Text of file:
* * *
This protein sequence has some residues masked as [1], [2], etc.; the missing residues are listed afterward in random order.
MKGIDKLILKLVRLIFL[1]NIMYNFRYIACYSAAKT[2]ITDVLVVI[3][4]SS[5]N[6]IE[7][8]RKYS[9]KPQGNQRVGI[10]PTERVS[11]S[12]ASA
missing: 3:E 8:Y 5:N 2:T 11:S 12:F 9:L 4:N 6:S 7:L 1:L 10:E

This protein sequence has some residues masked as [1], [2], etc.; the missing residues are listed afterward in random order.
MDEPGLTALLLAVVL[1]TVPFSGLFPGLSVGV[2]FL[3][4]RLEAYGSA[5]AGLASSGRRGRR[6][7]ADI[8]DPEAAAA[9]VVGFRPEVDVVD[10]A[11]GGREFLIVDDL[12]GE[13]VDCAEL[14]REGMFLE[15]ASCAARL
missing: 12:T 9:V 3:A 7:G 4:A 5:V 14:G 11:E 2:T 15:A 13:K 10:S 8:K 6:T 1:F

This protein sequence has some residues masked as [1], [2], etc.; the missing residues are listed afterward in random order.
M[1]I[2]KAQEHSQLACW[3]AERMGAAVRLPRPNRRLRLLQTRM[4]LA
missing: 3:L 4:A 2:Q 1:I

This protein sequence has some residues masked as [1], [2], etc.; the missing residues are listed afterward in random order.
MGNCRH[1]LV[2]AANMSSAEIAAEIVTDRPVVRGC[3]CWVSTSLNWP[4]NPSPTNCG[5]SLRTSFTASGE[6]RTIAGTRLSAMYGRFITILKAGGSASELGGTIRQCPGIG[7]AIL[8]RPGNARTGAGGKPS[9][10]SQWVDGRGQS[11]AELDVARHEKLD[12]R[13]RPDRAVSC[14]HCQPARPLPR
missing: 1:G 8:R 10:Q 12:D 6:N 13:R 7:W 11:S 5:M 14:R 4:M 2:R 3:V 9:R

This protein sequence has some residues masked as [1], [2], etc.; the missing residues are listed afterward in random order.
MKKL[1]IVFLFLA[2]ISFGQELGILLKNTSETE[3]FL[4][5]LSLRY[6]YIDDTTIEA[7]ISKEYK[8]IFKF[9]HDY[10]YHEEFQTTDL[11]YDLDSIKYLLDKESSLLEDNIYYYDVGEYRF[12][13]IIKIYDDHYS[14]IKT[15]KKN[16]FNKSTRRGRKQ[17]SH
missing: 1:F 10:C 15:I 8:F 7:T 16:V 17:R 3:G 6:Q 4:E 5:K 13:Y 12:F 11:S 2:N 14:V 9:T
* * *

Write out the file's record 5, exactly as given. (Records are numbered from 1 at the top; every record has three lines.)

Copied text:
This protein sequence has some residues masked as [1], [2], etc.; the missing residues are listed afterward in random order.
MKKL[1]IVFLFLA[2]ISFGQELGILLKNTSETE[3]FL[4][5]LSLRY[6]YIDDTTIEA[7]ISKEYK[8]IFKF[9]HDY[10]YHEEFQTTDL[11]YDLDSIKYLLDKESSLLEDNIYYYDVGEYRF[12][13]IIKIYDDHYS[14]IKT[15]KKN[16]FNKSTRRGRKQ[17]SH
missing: 1:F 10:C 15:I 8:F 7:T 16:V 17:R 3:G 6:Q 4:E 5:K 13:Y 12:F 11:S 2:N 14:V 9:T